MirrorLabs

Technological and demographic changes are pushing manufacturers to change their practices. In the transition towards Industry 4.0, companies across various sectors are actively incorporating ICT, robotics, and AI into their processes. As a result, the role of machine operators will change considerably, especially for those within the manufacturing industry.

The envisioned Operator 4.0 will acquire advanced capabilities, master new processes, and undergo new ways of training and learning. Based on their newly acquired knowledge and skills, Operator 4.0 will be able to work with emerging technologies, look critically at existing processes and spot opportunities for improvements.

Existing research on Operator 4.0 within the cyber-physical production systems (CPPS) and human-robot co-production focuses on the use of VR and AR within production environments. Early-stage installations are already being tested in real scenarios. However, despite their applicability in certain industrial situations, the potential of these technologies remains largely unknown. While an abundance of scenarios can be defined, many of them are based on the opinions of experts in specific fields. Mutual agreement amongst specialists is far rarer. This project finds its place in all of this by identifying viable opportunities.

It should be noted that this approach is a new one. Instead of having two experts (e.g. an AR developer and process engineer/operator) discussing the situation based on their respective knowledge, the operator learns the fundamentals and starts constructing small prototypes on their own. In essence, they will be able to come up with viable opportunities for improvement on their own and will be able to better understand input from an AR developer or AR research.

TU Delft’s Faculty of Industrial Design Engineering leads the MirrorLabs project consortium, which consists of seven European (academic) knowledge institutions. With a broad spectrum of backgrounds around the topics of automation and extended reality (XR), we connect via our commonly used hardware (e.g. UR5, Hololens, HTC Vive, etc).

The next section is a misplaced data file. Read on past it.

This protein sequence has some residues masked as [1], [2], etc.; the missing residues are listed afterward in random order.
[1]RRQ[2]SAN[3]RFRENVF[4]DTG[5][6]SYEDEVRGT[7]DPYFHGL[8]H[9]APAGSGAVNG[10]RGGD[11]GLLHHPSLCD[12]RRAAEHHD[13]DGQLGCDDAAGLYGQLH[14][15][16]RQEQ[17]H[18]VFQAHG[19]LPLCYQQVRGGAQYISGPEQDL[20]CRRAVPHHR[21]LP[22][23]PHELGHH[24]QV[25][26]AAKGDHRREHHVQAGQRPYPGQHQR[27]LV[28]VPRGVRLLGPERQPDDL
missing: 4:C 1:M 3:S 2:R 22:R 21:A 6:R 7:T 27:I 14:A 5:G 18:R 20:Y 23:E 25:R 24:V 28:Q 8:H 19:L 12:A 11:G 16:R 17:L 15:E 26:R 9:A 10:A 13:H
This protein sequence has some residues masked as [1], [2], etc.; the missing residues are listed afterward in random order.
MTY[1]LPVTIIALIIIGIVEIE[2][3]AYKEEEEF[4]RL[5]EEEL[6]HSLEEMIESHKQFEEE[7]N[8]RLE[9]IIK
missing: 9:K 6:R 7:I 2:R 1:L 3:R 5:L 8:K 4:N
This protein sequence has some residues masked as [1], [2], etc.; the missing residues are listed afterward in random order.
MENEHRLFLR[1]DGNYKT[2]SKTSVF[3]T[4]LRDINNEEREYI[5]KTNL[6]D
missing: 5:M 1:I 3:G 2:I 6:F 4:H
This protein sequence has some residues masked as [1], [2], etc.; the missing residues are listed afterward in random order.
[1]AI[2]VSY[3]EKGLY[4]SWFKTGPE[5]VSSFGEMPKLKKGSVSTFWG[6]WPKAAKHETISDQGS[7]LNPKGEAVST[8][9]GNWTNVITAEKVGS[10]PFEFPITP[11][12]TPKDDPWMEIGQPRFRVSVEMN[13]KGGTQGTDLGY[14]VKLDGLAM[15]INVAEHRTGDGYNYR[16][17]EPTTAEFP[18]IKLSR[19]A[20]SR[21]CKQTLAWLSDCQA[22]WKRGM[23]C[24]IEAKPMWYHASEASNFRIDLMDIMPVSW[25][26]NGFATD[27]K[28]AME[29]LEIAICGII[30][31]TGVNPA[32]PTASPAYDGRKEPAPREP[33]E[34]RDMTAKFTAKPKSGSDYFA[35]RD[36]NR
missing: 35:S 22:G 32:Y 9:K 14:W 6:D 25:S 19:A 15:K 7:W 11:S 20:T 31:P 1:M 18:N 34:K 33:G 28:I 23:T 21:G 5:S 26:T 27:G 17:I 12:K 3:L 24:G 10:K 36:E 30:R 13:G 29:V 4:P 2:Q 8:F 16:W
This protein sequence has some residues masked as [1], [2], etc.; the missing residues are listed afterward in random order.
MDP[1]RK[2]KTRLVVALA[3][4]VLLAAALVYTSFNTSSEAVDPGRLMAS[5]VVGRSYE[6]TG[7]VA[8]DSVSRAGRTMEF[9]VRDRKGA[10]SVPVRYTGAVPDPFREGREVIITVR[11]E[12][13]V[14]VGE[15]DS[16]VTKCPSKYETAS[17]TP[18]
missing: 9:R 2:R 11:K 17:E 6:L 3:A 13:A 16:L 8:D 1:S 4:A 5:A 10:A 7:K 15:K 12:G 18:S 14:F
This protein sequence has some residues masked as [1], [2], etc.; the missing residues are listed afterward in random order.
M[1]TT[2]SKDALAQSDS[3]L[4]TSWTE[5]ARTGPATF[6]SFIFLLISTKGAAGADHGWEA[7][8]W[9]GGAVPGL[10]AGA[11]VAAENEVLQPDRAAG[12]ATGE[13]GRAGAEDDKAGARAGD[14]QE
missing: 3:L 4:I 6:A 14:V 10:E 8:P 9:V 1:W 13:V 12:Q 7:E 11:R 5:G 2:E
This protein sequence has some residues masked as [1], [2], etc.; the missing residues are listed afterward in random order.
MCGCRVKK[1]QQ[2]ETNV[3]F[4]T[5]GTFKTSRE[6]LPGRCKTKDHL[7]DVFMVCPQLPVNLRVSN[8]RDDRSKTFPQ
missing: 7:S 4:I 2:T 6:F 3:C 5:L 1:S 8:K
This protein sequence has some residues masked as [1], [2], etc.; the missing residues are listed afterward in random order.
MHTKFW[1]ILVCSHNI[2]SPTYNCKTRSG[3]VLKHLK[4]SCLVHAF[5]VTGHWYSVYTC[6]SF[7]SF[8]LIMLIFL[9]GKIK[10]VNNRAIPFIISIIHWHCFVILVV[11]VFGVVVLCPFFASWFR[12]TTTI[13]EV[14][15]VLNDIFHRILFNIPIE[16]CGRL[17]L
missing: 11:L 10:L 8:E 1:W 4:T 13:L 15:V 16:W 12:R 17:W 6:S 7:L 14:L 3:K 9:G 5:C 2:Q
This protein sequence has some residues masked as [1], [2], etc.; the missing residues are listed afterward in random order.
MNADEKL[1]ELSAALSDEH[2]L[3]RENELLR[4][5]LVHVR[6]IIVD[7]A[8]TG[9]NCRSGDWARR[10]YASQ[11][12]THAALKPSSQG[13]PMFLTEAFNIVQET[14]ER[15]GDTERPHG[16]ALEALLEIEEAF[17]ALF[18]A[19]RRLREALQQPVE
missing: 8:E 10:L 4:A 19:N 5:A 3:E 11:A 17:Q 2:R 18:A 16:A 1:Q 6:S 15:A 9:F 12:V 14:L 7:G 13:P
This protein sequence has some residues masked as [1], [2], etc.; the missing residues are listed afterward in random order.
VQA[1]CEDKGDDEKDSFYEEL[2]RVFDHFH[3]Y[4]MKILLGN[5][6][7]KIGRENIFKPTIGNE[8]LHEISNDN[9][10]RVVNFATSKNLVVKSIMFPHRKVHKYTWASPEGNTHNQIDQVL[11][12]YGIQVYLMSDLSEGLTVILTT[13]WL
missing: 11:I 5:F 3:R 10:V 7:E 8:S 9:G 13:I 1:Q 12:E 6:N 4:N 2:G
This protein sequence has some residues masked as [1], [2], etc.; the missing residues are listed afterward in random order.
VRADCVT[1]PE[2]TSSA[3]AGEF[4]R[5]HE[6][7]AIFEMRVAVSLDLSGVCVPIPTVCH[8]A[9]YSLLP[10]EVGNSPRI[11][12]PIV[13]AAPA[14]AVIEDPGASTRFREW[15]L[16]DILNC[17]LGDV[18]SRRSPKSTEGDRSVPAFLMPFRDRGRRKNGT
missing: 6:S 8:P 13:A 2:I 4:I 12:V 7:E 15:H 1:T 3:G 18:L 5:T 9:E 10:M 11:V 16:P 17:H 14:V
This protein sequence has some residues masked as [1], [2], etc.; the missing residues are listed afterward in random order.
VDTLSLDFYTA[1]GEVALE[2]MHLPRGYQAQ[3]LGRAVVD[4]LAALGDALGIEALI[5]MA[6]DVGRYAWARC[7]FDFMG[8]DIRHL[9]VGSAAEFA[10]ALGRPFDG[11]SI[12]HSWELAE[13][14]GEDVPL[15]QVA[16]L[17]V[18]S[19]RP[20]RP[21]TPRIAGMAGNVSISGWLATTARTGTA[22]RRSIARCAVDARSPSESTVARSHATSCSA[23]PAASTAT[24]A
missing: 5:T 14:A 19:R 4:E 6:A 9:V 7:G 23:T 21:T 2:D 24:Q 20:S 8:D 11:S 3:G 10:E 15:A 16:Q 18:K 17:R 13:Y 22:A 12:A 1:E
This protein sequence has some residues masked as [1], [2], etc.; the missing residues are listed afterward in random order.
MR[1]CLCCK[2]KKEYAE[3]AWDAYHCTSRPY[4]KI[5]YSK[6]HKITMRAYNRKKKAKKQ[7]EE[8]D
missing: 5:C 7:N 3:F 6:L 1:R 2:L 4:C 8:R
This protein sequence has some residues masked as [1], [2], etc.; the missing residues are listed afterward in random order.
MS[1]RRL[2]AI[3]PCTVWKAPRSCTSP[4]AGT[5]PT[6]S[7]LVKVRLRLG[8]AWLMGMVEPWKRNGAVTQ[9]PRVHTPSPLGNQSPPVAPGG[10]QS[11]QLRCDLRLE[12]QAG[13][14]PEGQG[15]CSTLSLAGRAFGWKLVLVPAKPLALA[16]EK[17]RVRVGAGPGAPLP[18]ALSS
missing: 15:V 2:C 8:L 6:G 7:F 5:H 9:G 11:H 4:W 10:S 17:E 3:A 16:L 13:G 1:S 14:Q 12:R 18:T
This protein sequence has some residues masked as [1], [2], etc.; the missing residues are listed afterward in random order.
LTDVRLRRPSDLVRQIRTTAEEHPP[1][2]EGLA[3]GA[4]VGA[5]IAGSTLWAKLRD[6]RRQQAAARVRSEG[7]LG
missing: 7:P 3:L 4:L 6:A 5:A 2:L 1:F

Where Aalto, Braunschweig and Tartu are leading in the field of robotics and LMS (Patras) and INESC-TEC in XR, TU Delft contributes with its user-centred design approach. Thanks to the cooperative efforts and coherent interdisciplinary learning curve, our fields of expertise come together and break boundaries, leading to common ground and the development of a universal platform.

This platform provides a well-established infrastructure and tool kit for research and education.

Exposing students to MirrorLabs’ learning nuggets provides them with knowledge and skills at an early stage in their professional career. At the same time, MirrorLabs will share these nuggets via EIT Manufacturing’s learning platform for professional education. Additionally, these results can be used for professional education by SMEs in order to get started with AR/VR-based human-robot co-production.

Through this platform, all of EIT Manufacturing’s partners and interested facilities will be able to connect and jointly experiment, for instance, with AR/VR human-robot co-production. The goal is to achieve ready-to-use and easy-to-install software containers for pre-existing hardware.

This project is part of KIC EIT Manufacturing, funded by the European Union.


  

  

Matthijs Netten

Project manager

Partners:

  • Laboratory for Manufacturing Systems and Automation, University of Patras
  • Aalto University
  • INESC-TEC Institute for Systems and Computer Engineering
  • TU Braunschweig
  • TU Delft
  • University of Applied Sciences and Arts of Souther
  • University of Tartu
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